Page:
In the 2015 fall semester, the University implemented the plus-minus grading system with the intention of more accurately representing students’ grades. This only put more academic pressure on them.
The reasoning was, “This grading change is consistent with current standards in the majority of LSU peer universities and provides greater resolution in the assignment of student letter grades to accurately reflect the student’s overall performance in a course,” according to the system’s frequently-asked questions page.
I’m not sure how accurate the University wants grades to be, but the plus-minus system isn’t the best way to reflect it.
The implementation of the plus-minus system created a variation of the letter grades that we received in high school, each being worth more or less than the other. For example, a regular letter grade of an “A” turned into an A+, A and A-, worth 4.3, 4.0 and 3.7 quality points, respectively.
The quality point worth decreases as you go down the letter grade list. Previously, an “A” was only an A, being worth 4.0 quality points, and further on for the letter grades following.
Such a grading system sounds great for over-achievers, but it’s not even conducive for them in reality.
Eighty percent of college students feel overwhelmed by their responsibilities as a student, according to the National Alliance on Mental Illness. The plus-minus system doesn’t do anything to help that statistic. By the end of the semester, most college students just want it to be over and rightfully so. They don’t want to be wondering whether their grade is a 93 A- or a 96 A, since each has a different impact on their GPA.
Gil Reeve, vice provost for academic programs planning and review, explained how the new system helps to, “identify students who are doing very well, instead of those who barely scraped by.”
If a student scrapes by with a 90 A instead of a 97 A, that means the grade is less worthy. That’s incredibly shallow and I guarantee it doesn’t matter to most college students. Many students are mature enough to be past jealousy. Furthermore, they’re too busy to worry about the grade of the person sitting next to them in class. Students are definitely not crying over someone having a grade two points higher than theirs.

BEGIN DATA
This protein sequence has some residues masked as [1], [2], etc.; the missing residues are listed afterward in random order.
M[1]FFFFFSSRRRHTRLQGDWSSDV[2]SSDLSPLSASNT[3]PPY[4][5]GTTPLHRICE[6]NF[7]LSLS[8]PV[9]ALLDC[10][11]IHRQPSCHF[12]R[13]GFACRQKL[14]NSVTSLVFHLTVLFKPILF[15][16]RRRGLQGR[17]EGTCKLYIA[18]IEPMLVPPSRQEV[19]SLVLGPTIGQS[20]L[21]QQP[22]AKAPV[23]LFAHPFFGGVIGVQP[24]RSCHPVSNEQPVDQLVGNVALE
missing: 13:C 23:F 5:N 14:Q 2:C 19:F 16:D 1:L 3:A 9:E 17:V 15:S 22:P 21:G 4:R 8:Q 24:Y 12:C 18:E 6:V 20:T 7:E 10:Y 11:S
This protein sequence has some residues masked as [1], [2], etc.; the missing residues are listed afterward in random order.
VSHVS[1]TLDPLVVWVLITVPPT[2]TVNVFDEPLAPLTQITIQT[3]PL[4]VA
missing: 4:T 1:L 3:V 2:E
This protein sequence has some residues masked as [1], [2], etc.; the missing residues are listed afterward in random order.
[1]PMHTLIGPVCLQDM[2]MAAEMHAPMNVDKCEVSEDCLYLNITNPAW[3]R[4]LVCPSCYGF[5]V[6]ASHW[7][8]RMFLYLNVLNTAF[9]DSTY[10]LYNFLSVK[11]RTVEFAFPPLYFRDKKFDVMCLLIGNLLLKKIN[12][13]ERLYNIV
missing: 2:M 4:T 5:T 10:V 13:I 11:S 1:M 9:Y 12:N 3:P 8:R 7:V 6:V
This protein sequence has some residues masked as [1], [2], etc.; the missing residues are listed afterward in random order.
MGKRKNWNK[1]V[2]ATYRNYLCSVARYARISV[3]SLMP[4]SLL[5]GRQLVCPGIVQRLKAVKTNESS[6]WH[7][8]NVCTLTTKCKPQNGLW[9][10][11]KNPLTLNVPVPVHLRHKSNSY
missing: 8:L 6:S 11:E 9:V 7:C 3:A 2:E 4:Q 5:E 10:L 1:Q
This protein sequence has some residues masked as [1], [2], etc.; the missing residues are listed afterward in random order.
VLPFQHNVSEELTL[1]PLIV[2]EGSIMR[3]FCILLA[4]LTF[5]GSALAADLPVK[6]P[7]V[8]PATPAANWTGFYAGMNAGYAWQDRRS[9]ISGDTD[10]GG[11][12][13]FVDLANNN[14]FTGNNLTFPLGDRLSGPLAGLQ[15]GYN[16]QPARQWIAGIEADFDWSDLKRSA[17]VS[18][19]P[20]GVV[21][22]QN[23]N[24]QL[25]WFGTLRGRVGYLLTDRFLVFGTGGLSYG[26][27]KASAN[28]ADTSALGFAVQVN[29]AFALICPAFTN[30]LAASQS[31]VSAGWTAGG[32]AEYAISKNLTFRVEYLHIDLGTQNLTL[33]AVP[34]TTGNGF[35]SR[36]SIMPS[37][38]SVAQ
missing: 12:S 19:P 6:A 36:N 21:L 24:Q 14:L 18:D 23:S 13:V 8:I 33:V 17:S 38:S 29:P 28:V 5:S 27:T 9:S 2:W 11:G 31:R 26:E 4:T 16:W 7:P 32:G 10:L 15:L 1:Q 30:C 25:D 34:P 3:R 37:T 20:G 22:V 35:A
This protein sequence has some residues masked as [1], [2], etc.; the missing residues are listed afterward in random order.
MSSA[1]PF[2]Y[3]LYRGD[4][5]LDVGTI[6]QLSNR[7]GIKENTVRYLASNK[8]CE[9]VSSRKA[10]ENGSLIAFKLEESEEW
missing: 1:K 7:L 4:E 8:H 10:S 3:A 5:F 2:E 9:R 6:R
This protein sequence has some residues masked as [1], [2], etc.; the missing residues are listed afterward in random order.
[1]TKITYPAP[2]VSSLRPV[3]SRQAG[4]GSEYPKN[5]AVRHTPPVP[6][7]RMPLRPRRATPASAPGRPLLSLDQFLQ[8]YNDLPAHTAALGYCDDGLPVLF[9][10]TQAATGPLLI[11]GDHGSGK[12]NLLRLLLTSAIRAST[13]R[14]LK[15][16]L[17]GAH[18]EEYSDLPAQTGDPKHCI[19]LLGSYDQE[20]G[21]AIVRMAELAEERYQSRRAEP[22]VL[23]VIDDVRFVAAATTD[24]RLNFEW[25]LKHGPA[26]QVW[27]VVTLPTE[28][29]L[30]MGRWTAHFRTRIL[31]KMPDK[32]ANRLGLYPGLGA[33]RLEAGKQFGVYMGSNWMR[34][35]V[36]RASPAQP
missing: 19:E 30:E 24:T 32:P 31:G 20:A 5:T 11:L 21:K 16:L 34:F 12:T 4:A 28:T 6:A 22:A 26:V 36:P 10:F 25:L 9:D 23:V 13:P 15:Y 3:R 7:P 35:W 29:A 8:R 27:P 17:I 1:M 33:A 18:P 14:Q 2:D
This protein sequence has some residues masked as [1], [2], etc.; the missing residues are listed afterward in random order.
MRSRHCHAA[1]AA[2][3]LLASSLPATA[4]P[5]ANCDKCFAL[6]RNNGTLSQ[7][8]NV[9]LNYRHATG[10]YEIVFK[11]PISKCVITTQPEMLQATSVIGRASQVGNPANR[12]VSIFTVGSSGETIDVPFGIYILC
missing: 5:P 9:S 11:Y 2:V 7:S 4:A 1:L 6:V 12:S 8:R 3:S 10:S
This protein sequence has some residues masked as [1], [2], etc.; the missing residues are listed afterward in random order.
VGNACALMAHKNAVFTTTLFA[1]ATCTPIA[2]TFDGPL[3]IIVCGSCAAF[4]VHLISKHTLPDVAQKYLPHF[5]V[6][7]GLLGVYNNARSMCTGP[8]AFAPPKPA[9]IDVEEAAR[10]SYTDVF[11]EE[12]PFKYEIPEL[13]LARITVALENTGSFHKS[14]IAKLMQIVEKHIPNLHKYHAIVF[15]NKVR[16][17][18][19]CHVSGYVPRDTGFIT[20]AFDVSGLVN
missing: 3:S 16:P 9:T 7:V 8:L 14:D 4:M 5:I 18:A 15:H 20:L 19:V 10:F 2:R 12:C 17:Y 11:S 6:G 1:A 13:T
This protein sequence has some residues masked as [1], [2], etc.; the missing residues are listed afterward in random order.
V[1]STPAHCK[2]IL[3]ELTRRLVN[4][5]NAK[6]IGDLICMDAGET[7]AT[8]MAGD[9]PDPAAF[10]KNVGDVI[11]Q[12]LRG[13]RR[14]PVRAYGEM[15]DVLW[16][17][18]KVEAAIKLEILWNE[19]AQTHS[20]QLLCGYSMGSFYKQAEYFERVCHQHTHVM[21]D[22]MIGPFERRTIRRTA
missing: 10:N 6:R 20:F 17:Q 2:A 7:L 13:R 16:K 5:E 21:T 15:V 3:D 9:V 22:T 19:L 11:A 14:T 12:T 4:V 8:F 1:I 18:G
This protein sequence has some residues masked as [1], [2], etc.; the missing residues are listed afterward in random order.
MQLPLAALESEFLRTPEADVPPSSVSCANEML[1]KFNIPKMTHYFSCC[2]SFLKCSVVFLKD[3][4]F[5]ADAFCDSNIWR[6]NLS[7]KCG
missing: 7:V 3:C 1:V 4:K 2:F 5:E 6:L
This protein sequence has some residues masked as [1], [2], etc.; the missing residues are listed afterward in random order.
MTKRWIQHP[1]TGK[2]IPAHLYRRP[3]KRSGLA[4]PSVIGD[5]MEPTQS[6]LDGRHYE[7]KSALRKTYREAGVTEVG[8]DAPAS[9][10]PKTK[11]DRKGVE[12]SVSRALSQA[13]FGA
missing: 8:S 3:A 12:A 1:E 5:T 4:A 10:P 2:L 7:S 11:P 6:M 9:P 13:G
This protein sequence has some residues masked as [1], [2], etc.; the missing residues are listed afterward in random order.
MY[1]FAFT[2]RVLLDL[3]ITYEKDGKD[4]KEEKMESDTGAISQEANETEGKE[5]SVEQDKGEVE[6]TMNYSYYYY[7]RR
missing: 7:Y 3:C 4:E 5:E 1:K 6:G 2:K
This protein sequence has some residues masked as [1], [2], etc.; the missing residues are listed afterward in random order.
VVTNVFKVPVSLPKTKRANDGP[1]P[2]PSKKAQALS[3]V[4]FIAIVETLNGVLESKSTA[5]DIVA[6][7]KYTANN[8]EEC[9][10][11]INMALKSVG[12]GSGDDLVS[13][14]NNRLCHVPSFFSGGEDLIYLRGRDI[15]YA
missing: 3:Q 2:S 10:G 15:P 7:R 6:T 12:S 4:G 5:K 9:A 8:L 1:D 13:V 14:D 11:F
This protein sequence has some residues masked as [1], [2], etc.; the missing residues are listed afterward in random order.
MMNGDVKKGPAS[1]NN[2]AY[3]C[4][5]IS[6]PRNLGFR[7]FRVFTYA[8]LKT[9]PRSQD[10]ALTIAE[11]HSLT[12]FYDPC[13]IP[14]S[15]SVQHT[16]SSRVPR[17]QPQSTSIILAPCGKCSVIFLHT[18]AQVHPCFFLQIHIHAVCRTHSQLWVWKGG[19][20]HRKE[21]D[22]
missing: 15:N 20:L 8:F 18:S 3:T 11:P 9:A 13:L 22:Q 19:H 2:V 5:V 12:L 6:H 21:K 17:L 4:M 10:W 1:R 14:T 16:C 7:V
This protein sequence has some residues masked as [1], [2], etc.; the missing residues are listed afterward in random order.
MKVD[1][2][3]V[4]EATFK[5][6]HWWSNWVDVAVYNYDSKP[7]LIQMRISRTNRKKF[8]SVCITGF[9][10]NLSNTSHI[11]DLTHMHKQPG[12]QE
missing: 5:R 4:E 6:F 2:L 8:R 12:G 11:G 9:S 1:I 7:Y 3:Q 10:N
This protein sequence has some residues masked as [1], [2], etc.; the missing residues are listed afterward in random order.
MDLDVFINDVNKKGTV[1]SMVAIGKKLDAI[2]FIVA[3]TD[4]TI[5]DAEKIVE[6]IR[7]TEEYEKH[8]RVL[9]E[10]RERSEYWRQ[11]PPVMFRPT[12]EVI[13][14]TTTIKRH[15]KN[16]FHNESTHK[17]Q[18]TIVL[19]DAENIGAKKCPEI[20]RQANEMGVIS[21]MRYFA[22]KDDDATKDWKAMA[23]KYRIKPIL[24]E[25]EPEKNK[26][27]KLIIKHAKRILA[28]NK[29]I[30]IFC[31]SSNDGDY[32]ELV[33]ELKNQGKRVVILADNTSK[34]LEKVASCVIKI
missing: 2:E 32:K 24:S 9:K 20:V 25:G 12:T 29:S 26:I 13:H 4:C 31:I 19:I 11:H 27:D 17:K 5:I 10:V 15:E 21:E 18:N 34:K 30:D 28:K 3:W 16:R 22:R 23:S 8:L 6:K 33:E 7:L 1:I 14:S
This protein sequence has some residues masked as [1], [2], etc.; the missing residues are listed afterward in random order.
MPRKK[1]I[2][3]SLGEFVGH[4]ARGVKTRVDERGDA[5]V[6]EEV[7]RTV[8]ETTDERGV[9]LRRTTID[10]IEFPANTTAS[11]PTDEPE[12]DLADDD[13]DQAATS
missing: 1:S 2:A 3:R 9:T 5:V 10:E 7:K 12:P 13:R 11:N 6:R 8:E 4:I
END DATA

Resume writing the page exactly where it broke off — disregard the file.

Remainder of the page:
Grades are important, but shouldn’t we be focused on actually learning rather than the implications of having a three-point difference in our letter grade?
Unfortunately, with the plus-minus system, we don’t exactly have that option. When the University departed from its former grading system, a 4.0 GPA became a 3.7. That’s unfair, especially considering the way the University handled student feedback regarding the system.
On the previously mentioned FAQ, the University does acknowledge Student Government passing a resolution regarding the policy. What isn’t mentioned is the resolution did not favor the new grading system.
The opposing resolution from SG, the student-elected representatives of the student body, resulted in a 26-14 vote against the implementation of the plus-minus system. The Faculty Senate disregarded the vote and approved the policy, attempting to make the University seem more academically prestigious.
It is not an acknowledgement of a lack of effort or intelligence to question the plus-minus grading policy. How is basing an academic numerical value as important as GPA on variations of a letter grade with as little as a three point difference between them logical in any way?
Maya Stevenson is a 20-year-old English and philosophy junior from Baton Rouge, Louisiana.